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The question

I recently went on vacation to Mexico and, because of the coronavirus, my boss wants me to self-quarantine at home for two weeks as a precaution. My job can’t be completed remotely so they said I will not be paid during the quarantine period. Is this legal?

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The first answer

Mika Imai, Associate, Karimjee Law, Toronto: At the outset, it’s important to note that these are unusual times. Ordinarily, if an employer cuts pay for two weeks, there could well be a case of constructive dismissal. Constructive dismissal essentially means that even though your boss didn’t explicitly terminate your employment, they effectively did so by breaching a fundamental term of the employment relationship. You could then seek some form of notice/severance entitlement.

Another claim you could ordinarily make is simply to seek the two weeks’ pay and stay on as an employee.

Having said that, medical recommendations are now for anyone who has travelled out of Canada to self-quarantine for 14 days. Thus, your boss’ order for you to stay home would certainly be seen as reasonable, particularly in light of their obligations under the Occupational Health and Safety Act to keep the workplace safe.

Plus, when it comes to pay, it may even be that the typical expectation is loosened if your workplace is in financial difficulty due to COVID-19, an unexpected, intervening event.

Keep in mind as well that claiming constructive dismissal will be difficult if you have an employment contract that permits temporary lay offs or if your two-week pay cut is small because you had few scheduled shifts during the quarantine period.

In the circumstances, I’d suggest a cautious first step. Check to see if your workplace has a sick leave policy that entitles you to sick pay and/or personal days. Then consider talking to your boss, assuming you feel comfortable to do so. Explain your concerns and ask if there are creative work from home options, or see if you can be paid during the self-quarantine, whether through standard salary or as sick pay.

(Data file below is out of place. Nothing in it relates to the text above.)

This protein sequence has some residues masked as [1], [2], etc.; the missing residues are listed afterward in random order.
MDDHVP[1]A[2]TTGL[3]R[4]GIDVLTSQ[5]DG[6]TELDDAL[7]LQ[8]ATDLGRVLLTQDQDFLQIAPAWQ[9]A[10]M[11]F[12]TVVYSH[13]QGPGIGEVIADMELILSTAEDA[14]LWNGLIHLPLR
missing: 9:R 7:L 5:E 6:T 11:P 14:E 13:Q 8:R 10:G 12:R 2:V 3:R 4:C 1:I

If your boss says no, and while you decide if/how you want to escalate the issue, you could apply for employment insurance – the waiting period was recently removed for people quarantined for COVID-19.

The second answer

Jason Edwards, Associate, Pink Larkin, Halifax: This is a difficult situation. If you’re like most people, losing two weeks of pay is a serious hardship.

First, check your employment contract, benefit plans and employer policies for any terms that might be helpful.

Generally, your employer can put you on temporary layoff for two weeks. The employer needs to provide you a Record of Employment so you can apply for Employment Insurance (EI) benefits. EI is not ideal because (1) Service Canada will take a long time to process your application, (2) EI only pays a fraction of your full salary and (3) you will not be paid for the first week off.

At the time of writing, the federal government has announced it is altering EI sickness benefits to provide payment for the first week. This only applies to people who are actually sick or forced into quarantine by law or at the direction of a public health official. Stay up to date with Public Health Agency of Canada directives.

It is also worth noting your employer is prohibited from discriminating against you based on race, ancestry, place of origin, colour, ethnic origin, citizenship, etc.

If you’re in a union (you should be!), check your collective agreement and talk to your union representative right away.

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